About Government Refinance and Home Purchase Programs

Information and Updates on Government Mortgage Programs
Filed under Government Mortgage Financing Programs News

As we have noted here in the past, with the failure of the Hope For Homeowners program in the Fall of ’08 there haven’t been any reliable refinance options for people who have conventional mortgages and owe more than their home is currently worth. For the last few months we have suggested people contact their lender about a loan modification.

However, there is one possible solution that we have only recently started looking at again. According to the FHA regulations, as long as the FHA loan is in first lien position and does not exceed 97% of the current value of the home FHA does not care if there is a second mortgage behind it. Here is an example:

1st mortgage = $185k conventional loan at 7% (no late payments)
2nd mortgage = $65k ARM loan at 9% (no late payments)
Current appraised value of home = $200k

In this example the homeowners are in some trouble. They owe $50k more than the house is worth. But here is where FHA can step in. Assuming these homeowners meet FHA income and credit requirements, they could refinance out of that 7% first mortgage and get an FHA loan at a much lower rate (based on rates this week at least).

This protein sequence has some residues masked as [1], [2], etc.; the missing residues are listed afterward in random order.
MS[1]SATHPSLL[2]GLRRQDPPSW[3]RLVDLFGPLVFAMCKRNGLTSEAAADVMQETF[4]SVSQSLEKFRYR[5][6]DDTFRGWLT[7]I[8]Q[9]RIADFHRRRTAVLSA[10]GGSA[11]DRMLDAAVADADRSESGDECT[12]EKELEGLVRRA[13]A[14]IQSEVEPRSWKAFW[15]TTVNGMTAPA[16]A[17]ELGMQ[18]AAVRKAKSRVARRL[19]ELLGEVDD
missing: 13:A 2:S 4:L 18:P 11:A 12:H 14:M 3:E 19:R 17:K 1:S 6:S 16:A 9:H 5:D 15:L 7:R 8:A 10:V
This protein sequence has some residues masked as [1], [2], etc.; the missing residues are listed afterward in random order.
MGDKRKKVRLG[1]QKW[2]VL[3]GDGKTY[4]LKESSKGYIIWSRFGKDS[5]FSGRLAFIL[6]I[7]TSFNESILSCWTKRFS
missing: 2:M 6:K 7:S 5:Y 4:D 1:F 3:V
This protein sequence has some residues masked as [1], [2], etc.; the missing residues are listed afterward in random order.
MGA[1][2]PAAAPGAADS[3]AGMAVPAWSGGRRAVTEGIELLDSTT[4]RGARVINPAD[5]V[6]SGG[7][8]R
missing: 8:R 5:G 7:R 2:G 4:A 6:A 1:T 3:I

The Catch

But here is the catch: When a first lien/mortgage pays off the second mortgage automatically moves into first lien position and FHA insists on being in first lien position.

The Solution

The solution to this problem is to convince the second mortgage holder to stay in second lien position for the refinance. This is called subordinating the loan.

For much of 2008 it was difficult to convince second mortgage holders to subordinate their loans. But as the economy has continued to weaken more and more second mortgage holders are willing to consider it now. The logic is pretty simple: If the family in our scenario above foreclosed and after all the costs the home sold and cleared $180k for the banks, that entire amount would go to pay off the first mortgage and the second mortgage holder would get nothing. So it is very much in the interests of second mortgage holders to agree to subordinate their loan if it decreases the chances of a foreclosure.

If you are in a situation where this FHA feature could apply and be useful to you, please contact us in the sidebar and explain your situation in the notes section.

Comments (0) Posted by G.R.A. Admin on Sunday, January 25th, 2009


You can follow any responses to this entry through the magic of "RSS 2.0" and leave a trackback from your own site.

Post A Comment